State picks new High School Equivalency Test

For the first time since 1945, Massachusetts adults taking a high-school-equivalency test will not take a GED
Adults no longer will take a GED, but a new test will measure knowledge and proficiency equivalent to those of a high school graduate

State chooses new High School Equivalency Test

Adults no longer will take a GED. A new test will measure knowledge and proficiency equivalent to those of a high school graduate

For the first time since 1945, Massachusetts adults taking a high-school-equivalency test will not take a General Educational Development, or GED exam.

State education officials announced Thursday they've selected Educational Testing Service (ETS) to administer a new exam, called a High School Equivalency Test HiSET, which will measure the knowledge and proficiency equivalent to those of a high school graduate.

"ETS is an experienced testing company that will deliver a high quality exam," Department of Elementary and Secondary Education (DESE) Commissioner Mitchell Chester said in a statement. The new HiSET exam will be available in late January or early February, and information about the new fee structure will be released in "coming weeks," DESE said.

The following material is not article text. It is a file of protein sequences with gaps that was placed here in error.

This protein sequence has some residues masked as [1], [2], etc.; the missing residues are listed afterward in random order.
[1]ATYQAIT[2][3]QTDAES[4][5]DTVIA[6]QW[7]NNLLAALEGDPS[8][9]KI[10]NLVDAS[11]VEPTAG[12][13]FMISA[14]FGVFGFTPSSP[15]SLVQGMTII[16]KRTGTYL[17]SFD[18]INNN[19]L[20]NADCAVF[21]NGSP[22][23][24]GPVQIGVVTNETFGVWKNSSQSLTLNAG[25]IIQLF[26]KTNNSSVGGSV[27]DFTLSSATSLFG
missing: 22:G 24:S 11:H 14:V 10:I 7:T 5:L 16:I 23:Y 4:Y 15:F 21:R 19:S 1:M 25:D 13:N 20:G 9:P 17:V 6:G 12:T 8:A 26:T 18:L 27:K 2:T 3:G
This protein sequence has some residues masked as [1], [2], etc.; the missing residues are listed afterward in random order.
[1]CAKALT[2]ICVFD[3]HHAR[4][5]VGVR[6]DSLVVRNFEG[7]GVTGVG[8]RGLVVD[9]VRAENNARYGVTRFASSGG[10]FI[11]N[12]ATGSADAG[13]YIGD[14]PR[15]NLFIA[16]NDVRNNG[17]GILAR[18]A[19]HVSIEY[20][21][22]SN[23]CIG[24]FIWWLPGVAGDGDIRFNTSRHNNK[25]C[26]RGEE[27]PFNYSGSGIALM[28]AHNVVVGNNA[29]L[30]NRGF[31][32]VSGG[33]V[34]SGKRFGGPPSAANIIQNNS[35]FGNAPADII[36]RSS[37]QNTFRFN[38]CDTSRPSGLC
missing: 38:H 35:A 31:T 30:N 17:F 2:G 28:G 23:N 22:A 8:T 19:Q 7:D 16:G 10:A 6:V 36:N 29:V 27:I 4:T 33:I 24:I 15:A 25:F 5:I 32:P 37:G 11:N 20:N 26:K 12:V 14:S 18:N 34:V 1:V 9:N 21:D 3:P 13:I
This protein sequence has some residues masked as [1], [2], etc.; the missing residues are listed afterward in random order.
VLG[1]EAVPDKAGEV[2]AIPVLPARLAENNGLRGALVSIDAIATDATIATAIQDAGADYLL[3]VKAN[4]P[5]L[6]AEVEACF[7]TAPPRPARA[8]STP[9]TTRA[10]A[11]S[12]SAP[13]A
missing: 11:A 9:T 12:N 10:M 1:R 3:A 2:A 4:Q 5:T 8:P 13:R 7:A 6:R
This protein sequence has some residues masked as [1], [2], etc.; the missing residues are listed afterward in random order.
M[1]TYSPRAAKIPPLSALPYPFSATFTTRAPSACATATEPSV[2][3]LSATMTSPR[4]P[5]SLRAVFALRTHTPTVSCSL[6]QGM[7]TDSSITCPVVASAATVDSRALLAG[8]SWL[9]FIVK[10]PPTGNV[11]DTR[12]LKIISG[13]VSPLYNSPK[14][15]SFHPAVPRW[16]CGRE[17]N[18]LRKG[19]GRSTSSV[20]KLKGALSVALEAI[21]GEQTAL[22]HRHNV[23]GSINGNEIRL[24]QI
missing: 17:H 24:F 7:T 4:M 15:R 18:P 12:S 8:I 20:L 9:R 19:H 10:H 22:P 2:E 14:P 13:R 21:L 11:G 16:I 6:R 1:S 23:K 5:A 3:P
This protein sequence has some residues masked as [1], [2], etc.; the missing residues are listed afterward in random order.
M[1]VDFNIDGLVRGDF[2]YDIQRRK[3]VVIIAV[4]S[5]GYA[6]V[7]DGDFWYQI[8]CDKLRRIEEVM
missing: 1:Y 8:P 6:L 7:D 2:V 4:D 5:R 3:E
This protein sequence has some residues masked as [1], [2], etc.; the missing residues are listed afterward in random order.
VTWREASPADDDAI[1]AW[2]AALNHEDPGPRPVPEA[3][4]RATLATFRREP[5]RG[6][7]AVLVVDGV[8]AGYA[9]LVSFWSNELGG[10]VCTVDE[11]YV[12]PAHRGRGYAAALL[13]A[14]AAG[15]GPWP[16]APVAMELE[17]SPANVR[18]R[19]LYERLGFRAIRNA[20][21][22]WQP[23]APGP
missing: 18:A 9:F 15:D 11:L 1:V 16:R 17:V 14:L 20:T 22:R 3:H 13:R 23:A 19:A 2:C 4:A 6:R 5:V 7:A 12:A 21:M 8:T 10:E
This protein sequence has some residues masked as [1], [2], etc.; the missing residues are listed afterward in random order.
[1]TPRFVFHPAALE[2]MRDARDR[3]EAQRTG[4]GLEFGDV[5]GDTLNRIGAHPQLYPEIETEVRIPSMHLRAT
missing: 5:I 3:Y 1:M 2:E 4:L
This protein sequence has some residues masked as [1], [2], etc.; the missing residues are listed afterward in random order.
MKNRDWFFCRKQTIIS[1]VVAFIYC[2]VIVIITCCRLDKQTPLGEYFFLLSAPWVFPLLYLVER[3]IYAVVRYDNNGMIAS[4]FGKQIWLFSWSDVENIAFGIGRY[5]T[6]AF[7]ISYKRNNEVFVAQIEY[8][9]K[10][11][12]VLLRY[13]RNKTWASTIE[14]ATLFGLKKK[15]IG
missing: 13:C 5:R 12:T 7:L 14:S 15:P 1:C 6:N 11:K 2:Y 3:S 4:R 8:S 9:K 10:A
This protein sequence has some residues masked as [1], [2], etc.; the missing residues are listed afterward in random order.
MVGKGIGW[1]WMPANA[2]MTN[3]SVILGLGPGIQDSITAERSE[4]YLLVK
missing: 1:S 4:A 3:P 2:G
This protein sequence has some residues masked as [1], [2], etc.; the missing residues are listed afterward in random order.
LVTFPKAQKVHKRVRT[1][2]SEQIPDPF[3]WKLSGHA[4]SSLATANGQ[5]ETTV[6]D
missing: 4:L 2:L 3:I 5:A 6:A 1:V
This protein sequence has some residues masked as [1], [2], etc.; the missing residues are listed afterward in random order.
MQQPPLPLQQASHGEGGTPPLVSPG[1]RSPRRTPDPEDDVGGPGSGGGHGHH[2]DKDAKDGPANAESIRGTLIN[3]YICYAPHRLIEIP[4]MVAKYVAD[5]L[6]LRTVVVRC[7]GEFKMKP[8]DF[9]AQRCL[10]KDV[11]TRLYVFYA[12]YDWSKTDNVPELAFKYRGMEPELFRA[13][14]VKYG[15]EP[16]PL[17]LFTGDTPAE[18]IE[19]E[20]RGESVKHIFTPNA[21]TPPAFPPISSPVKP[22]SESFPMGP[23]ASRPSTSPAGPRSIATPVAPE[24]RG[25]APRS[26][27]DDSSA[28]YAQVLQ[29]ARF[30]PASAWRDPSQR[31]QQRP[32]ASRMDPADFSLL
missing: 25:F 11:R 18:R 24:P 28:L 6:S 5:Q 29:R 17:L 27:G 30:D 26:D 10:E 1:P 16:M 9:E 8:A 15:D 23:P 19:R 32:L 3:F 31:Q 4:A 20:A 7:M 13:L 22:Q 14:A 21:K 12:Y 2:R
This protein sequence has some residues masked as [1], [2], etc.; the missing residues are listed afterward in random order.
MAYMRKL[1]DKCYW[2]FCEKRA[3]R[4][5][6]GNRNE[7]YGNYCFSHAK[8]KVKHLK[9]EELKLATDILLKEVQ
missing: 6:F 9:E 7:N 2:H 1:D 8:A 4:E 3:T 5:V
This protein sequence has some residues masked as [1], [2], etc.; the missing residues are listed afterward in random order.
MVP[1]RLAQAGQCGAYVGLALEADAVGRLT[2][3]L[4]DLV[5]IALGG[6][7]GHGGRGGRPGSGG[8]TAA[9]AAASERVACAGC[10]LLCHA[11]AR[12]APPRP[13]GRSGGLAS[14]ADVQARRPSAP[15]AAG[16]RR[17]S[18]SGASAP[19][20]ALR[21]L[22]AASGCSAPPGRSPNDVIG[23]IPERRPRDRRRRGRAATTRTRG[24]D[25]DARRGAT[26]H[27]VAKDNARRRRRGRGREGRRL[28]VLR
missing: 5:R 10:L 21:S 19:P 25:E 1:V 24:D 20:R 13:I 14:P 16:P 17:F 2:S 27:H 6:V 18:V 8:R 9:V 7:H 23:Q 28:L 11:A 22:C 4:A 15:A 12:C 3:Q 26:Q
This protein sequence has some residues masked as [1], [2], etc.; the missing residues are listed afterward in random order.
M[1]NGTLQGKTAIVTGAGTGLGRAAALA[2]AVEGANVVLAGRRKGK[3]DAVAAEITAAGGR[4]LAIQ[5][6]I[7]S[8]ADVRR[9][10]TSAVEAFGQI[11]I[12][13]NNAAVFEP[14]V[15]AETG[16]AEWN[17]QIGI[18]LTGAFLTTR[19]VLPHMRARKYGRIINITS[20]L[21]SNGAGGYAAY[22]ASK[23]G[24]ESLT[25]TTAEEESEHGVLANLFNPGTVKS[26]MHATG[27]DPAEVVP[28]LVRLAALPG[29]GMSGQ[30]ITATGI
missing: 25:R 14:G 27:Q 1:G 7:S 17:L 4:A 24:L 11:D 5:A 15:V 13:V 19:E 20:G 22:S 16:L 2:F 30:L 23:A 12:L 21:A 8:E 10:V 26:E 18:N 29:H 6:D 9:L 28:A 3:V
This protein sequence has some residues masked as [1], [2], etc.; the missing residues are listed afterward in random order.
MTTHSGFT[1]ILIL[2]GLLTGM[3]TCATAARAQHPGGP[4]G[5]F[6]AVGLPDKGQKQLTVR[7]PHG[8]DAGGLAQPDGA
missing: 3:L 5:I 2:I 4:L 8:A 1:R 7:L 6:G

Other testing companies in the bidding

After DESE went out to bid, GED Testing Service submitted a proposal as did CTB/McGraw Hill LLC and ETS. The three-year contract will not require any state expenditure, as people who take the test will bear the cost, DESE spokesman J.C. Considine told the News Service.

Considine said if the state had selected GED for testing this year the cost for test-takers would be "slightly higher." The HiSET model will phase in the more rigorous, national career and college readiness standards rather than introducing them all in January, Considine said.


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